MORE JOBS COMING TO PALMDALE PLANT : AIRCRAFT CONTRACTOR EXPANDING.
With nearly $60 million in contracts already in hand, Tracor Flight Systems Inc. is looking to bring even more work to Palmdale.
The Texas-based company has opened a plant in Palmdale that will house subassembly work on the McDonnell Douglas MD-95 jetliner. Tracor has about 45 workers now but will grow to about 100 workers next year, said company Vice President Don Sullivan, who is in charge of the Palmdale plant.
``We started with a $30 million contract and doubled that in three months,'' Sullivan said. ``We think we can double that.''
Tracor won't disclose what work it is seeking until it ``has a bird in the hand,'' Sullivan said. However, Sullivan said he expects there will be more contract announcements coming in the next few months.
``We are talking about building additional buildings,'' Sullivan said. ``It's on an upbeat.''
Tracor is operating out of a 20,000-square-foot manufacturing plant on 8.8 acres at 30th Street East and Avenue P, just south of Air Force Plant 42. The site was originally used for fuselage work on the B-1B bomber but had been empty for five years until Tracor began using it in August.
In July, Tracor was awarded a $30 million contract to join wing halves of the MD-95, a new 100-passenger airliner.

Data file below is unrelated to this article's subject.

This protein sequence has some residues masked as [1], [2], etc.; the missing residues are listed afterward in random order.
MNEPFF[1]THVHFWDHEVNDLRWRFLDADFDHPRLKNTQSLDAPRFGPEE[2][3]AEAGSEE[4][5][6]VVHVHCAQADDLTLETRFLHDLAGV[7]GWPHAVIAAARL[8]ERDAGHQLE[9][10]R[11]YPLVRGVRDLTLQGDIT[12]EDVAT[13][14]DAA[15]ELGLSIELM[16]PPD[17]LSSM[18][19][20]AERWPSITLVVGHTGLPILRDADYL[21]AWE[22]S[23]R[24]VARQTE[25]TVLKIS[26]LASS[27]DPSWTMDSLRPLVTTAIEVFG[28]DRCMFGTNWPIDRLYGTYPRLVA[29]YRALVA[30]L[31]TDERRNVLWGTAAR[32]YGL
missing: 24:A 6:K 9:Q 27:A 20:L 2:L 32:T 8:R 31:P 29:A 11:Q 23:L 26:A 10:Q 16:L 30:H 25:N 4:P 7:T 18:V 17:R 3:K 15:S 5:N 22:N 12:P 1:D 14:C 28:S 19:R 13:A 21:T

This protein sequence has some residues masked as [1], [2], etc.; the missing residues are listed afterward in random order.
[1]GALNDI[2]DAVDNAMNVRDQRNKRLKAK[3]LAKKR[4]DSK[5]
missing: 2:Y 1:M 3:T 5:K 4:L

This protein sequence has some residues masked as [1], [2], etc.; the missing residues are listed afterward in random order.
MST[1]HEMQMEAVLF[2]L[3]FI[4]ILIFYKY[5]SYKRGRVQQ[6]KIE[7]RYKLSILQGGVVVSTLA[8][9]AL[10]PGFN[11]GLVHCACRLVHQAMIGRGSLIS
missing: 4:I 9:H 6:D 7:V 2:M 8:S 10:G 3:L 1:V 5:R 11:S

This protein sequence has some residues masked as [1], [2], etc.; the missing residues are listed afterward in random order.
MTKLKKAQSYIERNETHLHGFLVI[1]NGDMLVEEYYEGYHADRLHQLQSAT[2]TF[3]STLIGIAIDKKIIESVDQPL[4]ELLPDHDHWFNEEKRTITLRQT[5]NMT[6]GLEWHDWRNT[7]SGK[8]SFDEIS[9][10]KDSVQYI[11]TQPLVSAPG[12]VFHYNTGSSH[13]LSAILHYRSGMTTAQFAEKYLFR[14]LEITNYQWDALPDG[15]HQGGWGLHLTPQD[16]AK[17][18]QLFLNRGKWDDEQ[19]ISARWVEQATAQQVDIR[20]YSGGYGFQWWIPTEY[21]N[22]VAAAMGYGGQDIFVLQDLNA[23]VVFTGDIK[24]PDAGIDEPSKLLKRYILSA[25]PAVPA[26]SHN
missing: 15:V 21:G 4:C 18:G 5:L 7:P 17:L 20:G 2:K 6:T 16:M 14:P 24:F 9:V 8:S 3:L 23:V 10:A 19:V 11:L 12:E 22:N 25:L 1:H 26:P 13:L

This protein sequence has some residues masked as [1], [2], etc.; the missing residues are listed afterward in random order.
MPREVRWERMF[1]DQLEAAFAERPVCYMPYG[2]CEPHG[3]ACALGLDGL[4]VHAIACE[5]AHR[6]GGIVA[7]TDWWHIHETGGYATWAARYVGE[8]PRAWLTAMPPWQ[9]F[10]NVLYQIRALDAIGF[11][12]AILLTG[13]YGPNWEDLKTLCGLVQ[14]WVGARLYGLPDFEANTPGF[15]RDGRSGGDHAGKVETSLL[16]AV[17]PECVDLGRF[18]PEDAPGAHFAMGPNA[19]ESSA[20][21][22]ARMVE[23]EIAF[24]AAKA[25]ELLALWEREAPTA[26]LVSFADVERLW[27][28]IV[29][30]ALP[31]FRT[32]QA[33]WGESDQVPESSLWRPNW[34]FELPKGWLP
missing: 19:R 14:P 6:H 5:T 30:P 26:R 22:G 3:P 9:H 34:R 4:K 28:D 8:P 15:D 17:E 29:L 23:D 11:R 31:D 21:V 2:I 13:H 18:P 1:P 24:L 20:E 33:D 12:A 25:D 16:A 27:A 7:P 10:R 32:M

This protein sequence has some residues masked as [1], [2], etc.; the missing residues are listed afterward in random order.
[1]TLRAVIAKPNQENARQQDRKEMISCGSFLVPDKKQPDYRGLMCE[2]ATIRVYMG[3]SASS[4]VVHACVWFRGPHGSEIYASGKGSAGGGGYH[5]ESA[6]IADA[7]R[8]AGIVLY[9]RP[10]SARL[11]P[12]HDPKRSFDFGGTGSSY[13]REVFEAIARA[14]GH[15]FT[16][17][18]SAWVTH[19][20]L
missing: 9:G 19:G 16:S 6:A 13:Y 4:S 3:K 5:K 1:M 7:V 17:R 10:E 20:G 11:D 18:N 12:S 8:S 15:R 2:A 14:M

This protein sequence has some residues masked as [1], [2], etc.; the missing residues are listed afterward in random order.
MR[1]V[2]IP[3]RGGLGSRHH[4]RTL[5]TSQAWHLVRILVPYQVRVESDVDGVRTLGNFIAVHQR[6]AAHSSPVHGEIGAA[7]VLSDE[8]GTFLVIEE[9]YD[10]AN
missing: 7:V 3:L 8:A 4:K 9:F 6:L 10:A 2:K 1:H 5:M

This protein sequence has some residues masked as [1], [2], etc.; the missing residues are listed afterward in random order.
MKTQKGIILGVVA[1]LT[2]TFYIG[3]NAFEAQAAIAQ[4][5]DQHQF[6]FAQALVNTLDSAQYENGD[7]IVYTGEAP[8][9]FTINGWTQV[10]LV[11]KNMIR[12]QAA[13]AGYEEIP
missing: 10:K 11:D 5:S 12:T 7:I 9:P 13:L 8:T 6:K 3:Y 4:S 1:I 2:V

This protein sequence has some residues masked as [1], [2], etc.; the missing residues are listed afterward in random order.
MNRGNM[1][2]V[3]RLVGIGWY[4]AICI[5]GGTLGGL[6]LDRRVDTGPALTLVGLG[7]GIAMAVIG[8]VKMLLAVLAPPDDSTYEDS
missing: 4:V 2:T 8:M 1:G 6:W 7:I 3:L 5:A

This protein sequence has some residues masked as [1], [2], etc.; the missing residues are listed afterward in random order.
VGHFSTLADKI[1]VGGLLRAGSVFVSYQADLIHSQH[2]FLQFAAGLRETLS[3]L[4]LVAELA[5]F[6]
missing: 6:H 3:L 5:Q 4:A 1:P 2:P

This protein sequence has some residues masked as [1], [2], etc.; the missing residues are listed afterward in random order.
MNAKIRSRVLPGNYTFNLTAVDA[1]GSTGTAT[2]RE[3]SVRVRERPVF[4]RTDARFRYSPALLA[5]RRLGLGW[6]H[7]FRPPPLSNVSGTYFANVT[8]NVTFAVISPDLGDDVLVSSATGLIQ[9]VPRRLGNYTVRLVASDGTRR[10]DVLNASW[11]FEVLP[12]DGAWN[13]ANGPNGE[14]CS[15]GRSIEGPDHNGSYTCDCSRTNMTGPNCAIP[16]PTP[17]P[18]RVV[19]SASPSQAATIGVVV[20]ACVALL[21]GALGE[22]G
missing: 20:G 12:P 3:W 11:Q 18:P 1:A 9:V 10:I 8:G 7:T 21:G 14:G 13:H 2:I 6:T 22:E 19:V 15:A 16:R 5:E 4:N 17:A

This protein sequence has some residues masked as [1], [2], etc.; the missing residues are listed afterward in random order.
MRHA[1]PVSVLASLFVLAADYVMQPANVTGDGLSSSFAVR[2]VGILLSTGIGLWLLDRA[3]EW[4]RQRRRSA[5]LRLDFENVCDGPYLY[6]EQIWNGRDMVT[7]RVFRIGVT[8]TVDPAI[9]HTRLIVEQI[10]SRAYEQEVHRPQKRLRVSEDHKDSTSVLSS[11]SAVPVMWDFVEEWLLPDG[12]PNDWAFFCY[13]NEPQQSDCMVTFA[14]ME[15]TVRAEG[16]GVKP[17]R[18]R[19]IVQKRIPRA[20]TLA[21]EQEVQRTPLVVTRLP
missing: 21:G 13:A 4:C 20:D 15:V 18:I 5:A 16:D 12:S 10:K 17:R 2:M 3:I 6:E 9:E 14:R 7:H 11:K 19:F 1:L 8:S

Tracor's MD-95 work was extended with the awarding of a $27 million contract to build Y-barrel assemblies. The Y-barrel assembly is the lower part of the fuselage and houses the main landing gear, as well as fuel, hydraulic and electrical lines.
Tracor will send the joined wings and Y-barrel assemblies by truck to McDonnell Douglas in Long Beach. The contracts call for Tracor to make 402 sets for the MD-95, but Sullivan expects that the company will eventually make about 2,000.
Tracor's contracts will keep the Palmdale operation busy through the year 2007.
The MD-95 is described as a 21st-century version of the DC-9 and is intended to meet more stringent noise and emission requirements, and lower operating costs for the airlines.
Since the first contract in July, Tracor has been training employees and building the necessary tools for the project.
In addition to its Palmdale plant, Tracor has a plant at the Mojave Airport. That operation, which has 350 workers, involves converting Vietnam-era F-4 fighter jets into QF-4 remote-controlled drones for use as targets for the U.S. Air Force.